Transportation workers in New Jersey, like train operators and airplane pilots, routinely have restrictions placed on their work hours to promote safety. A poll that sought the views of surgeons and operating room nurses on work hour caps discovered a disparity between the two professions. Caps on operating room work hours received 87 percent approval from nurses and advanced-practice nurses compared to only 57 percent of surgeons.
Nursing professionals also favored capping work hours for all operating room workers, including anesthesiologists and nurses, at a rate of 89 percent of nurses versus 62 percent of physicians. One orthopedic surgeon expressed concerns about comparing surgeons to airline pilots. Unlike pilots who have co-pilots ready to take over at any point, surgeons do not have a replacement standing by. Additionally, people probably would not want to pay for two surgeons.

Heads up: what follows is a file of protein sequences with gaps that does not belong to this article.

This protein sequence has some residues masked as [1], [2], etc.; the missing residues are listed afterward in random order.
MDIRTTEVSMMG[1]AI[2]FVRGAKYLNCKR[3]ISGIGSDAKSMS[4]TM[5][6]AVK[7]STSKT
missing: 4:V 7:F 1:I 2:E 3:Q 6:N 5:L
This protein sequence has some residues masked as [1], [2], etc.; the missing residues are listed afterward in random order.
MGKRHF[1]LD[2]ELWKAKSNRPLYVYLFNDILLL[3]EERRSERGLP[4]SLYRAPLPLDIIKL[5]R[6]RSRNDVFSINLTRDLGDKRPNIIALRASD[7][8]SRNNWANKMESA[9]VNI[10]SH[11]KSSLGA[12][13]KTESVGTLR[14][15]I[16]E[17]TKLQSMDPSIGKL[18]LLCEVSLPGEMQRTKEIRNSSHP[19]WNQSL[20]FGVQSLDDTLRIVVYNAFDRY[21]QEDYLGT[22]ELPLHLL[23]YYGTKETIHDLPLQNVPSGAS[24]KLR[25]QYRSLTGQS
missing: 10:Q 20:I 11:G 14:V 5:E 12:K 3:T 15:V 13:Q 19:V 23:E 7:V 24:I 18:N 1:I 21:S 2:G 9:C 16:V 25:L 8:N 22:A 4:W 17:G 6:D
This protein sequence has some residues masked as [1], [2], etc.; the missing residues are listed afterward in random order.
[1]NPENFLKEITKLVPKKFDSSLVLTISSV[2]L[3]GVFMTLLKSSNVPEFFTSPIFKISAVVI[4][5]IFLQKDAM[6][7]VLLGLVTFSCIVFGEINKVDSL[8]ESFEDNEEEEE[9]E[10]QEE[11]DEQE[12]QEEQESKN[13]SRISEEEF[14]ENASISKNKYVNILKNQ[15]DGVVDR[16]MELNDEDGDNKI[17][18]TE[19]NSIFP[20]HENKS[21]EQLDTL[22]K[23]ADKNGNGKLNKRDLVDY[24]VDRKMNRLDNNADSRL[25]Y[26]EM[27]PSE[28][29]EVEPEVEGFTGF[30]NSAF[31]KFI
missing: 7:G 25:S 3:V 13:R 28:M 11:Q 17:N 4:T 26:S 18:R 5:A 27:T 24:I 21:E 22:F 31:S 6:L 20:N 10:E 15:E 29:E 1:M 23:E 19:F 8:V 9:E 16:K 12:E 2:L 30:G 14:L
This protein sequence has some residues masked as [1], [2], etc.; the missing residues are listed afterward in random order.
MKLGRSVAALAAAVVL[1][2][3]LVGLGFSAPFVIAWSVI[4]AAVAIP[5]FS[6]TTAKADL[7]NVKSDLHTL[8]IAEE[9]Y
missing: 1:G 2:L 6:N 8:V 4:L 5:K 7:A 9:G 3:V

The poll also addressed impairment from drug or alcohol use. A higher percentage of nurses expressed approval for impairment monitoring compared to surgeons at 82 percent versus 62 percent. A surgeon who commented on the poll agreed that monitoring for fatigue and impairment could reduce surgical errors but worried about how the monitoring would be done.
All medical professionals have a duty to meet accepted standards of care. When medical mistakes happen because a physician, nurse or health care facility failed to follow basic guidelines, a victim of a medical error might succeed with a claim of negligence. An attorney could review the case and provide an opinion about the chances of a malpractice claim recovering damages. To build a case, an attorney will seek the opinion testimony of one or more medical experts.